Feb 20, 2012

Posted by in music withdrawal | 0 Comments

Y’all I have a music dilemma.

Most of the time, I can pick a good song of the radio after hearing it for exactly 2 seconds.  The only exceptions would be the strange outliers like Madonna’s new single “Give Me All Your Luvin’” which sounded good when I first heard the snippet at the “give me all your luvin'” part in the chorus, and later at Nicki Minaj’s part.  But after one full run-through, I found it to be completely terrible everywhere else.  Do we really need a chant of “L-U-V MADONNA Y-O-U YOU WANNA” in a 2012 pop song?  Especially by the Queen of Pop Music?

But the terrible Madonna song aside, my magic voodoo powers/good song pop-o-meter are all out of sync when it comes to “Glad You Came” by The Wanted.

Q: Is it a good song?

A: I have no idea.  I sure did spend all Wednesday night dying to listen to it for an hour while my computer’s speakers were all out of wack.

***

Okay, so let’s discuss this.  It sounds like a mix between “Stereo Love” by Edward Maya featuring Vika Jigulina and “You Make Me Feel…” by Cobra Starship featuring Sabi.  The latter makes sense because they were both co-written and produced by Steve Mac.  Now is this a good thing or a bad thing?  Maybe a little of both?

Now, it’s bad because when I first heard it, I thought it was a new song by Cobra Starship, which would be not only disappointing and bad if I decided to first check out the band on YouTube before I Googled the song lyrics I could remember.  It’s just not cool when a song sounds like some other artist.  I mean, it’s great for trying to describe the sound to someone else, but not when you’re constantly reminded of the other artist while listening to it.  And also, what if I went to iTunes and wanted to download the song, only to fall in love with the actual new Cobra Starship single and choose to spend my $0.99 on that?  I also am a little upset that yet another song is using the combination of a dance beat with a repeated sample by an accordion.  Trend hopper.  Lastly, I have a problem with the vocals in that they are a little “thin” or “talky” at places, which is okay, but slightly grating at times.  It’s like, “Just SING to me sexy boy-band boy.  I don’t need to be talk-sung to.”

But on the other side, the “talky” vocals are British, y’all.  A British accent always positively improves overall song delivery.  And hopping on the trend works well on the radio because it sounds like a mix of the two.  (More airplay!  Yay!)  The song also sounds like 2011/2012 (it was released in Britain in 2011).  It’s not  a Max Martin clone and it has some unexpected parts about partying, such as “Give you another drink / Drink it if you can” and “I decided you look well on me / Well on me/Let’s go somewhere  where no one else can see / You and me.”  While it sounds like what we’ve heard, it’s not exact.  It feels like home, yet slightly unfamiliar.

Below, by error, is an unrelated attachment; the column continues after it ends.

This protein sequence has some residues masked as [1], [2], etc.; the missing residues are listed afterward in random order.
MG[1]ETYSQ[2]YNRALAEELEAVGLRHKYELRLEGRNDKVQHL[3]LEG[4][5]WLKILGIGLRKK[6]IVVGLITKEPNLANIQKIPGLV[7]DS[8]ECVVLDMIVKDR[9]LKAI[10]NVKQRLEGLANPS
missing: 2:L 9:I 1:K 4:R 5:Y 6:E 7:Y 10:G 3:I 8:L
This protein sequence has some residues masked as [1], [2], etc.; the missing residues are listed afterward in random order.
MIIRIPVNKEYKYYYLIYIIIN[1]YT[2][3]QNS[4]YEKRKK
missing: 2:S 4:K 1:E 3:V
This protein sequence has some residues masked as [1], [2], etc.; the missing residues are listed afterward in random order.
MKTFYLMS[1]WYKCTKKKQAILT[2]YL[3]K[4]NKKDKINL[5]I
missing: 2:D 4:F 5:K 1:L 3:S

However, the biggest plus of all about the song is that it’s titled “GLAD YOU CAME”(!!).  Now, this can be read as sweet, “My universe will never be the same / I’m glad you came.”  Or dirty.  (You don’t really need an explanation for this, do you?)  What is good about innocent-pop-songs-that-sound-dirty-at-the-same-time is that if executed well, is that when they work, they really work.  Not only does it allow for an artist to get more plays, since the innocent will hear it as innocent and the dirty will smirk at the dirty bits.  It allows for that two kinds of reads of pop lyrics-the dirty and the innocent theme-wise.  (For example: “I’ve got a house with windows and doors / I’ll show you mine if you show me yours” from B*Witched’s song “C’est La Vie.”)  But the lyrics are a little sweet too in that they’re saying in a way, “I’m glad you came to the party with me.  That we got to spend this time together.”

When it’s done right, it makes the listener feel smarter because they’ve noticed something.  When it’s done wrong, it ends up like Britney Spears’ “If You Seek Amy,” where the verses make no sense, but “oh my gosh, y’all it sounds like she’s saying something naughty in the chorus.”  Fortunately “Glad You Came” avoids this problem.  The combination of sounding like “Cobra Starship Meets Stereo Love” and a sexual innuendo works for this song, which makes me “Glad I LISTENED to it.”  Just kidding!

I think “Glad You Came” could potentially be in the running for “Song of The Summer 2012.”  If you remember that last year, LMFAO’s “Party Rock Anthem” was released on almost the exact same date on January 25, 2011 (“Glad You Came” was officially released to mainstream US radio on January 24, 2012) and became inescapable over Summer 2011.  The only thing the song has against it is that it was released in the UK in July 2011, so it kind of sounds like Summer 2011, instead of what Summer 2012 should/would be.  Although that’s never stopped a song’s chart performance before.  I’m still out on if I’ll end up hating it after it’s overplayed in six months, but good or bad, I think it’s a pretty good song.  And I don’t feel that bad for liking listening to it.

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